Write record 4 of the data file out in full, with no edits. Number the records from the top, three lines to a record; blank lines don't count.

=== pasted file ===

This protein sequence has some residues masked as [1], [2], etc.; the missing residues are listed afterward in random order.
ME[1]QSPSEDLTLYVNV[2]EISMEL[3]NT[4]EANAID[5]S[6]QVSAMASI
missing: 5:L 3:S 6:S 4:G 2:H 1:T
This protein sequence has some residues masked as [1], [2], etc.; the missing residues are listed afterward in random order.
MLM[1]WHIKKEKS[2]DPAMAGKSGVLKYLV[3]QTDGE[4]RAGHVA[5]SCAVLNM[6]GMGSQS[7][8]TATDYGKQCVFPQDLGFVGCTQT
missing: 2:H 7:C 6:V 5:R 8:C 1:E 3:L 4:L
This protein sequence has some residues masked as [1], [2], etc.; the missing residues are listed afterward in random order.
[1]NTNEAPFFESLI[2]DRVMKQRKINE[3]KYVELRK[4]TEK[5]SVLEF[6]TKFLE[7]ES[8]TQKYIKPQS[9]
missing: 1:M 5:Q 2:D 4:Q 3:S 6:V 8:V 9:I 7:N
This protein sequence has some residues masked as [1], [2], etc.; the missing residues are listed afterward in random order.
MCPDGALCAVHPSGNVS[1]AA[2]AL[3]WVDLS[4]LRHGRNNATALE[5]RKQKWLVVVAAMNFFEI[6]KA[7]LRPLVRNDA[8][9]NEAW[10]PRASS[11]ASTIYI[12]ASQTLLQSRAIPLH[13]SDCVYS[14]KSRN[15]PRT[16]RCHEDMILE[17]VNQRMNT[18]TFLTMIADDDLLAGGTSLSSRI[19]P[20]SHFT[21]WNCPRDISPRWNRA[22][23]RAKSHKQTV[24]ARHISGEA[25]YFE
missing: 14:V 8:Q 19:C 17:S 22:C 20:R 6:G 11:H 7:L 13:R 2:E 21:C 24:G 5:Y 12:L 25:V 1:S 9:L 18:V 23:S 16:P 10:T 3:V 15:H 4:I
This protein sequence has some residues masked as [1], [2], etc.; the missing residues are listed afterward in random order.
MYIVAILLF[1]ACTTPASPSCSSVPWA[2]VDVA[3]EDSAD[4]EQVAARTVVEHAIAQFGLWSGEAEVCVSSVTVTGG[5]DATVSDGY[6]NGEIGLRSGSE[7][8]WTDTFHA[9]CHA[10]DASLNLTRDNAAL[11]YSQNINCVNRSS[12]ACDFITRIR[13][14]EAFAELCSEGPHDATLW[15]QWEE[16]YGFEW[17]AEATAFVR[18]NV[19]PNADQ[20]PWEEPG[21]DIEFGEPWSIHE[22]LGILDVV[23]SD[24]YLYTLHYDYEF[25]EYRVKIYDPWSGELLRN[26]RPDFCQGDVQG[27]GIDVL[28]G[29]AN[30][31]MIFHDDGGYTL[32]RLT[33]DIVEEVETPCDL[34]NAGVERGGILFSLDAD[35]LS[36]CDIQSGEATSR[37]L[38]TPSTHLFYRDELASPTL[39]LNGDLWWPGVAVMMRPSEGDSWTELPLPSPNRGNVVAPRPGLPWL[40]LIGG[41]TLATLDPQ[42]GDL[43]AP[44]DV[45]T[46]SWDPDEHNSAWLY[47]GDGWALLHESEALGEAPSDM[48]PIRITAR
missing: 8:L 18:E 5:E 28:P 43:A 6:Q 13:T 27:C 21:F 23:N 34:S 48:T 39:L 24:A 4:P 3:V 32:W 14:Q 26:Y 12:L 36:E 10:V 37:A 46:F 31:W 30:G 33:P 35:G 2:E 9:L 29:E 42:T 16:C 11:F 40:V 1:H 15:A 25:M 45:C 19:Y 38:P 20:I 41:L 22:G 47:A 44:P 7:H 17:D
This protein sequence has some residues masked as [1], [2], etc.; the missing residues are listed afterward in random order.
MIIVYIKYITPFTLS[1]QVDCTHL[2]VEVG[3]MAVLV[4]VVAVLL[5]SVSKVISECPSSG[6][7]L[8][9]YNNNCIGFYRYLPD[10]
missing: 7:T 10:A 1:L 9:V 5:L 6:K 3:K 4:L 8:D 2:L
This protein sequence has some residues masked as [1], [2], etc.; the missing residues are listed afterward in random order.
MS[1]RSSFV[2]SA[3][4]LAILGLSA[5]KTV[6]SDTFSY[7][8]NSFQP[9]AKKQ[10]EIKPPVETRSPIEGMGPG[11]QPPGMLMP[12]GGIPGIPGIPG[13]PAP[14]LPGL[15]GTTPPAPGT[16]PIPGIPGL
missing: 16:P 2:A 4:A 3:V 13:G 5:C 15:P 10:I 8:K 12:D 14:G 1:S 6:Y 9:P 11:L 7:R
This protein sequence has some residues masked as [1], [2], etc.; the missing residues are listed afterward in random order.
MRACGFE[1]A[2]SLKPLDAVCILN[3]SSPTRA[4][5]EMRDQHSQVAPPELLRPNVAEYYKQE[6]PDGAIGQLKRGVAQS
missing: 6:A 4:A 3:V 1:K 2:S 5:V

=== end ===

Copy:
This protein sequence has some residues masked as [1], [2], etc.; the missing residues are listed afterward in random order.
MCPDGALCAVHPSGNVS[1]AA[2]AL[3]WVDLS[4]LRHGRNNATALE[5]RKQKWLVVVAAMNFFEI[6]KA[7]LRPLVRNDA[8][9]NEAW[10]PRASS[11]ASTIYI[12]ASQTLLQSRAIPLH[13]SDCVYS[14]KSRN[15]PRT[16]RCHEDMILE[17]VNQRMNT[18]TFLTMIADDDLLAGGTSLSSRI[19]P[20]SHFT[21]WNCPRDISPRWNRA[22][23]RAKSHKQTV[24]ARHISGEA[25]YFE
missing: 14:V 8:Q 19:C 17:S 22:C 20:R 6:G 11:H 7:L 13:R 2:E 21:C 24:G 5:Y 12:L 25:V 1:S 9:L 18:V 23:S 16:P 10:T 3:V 15:H 4:I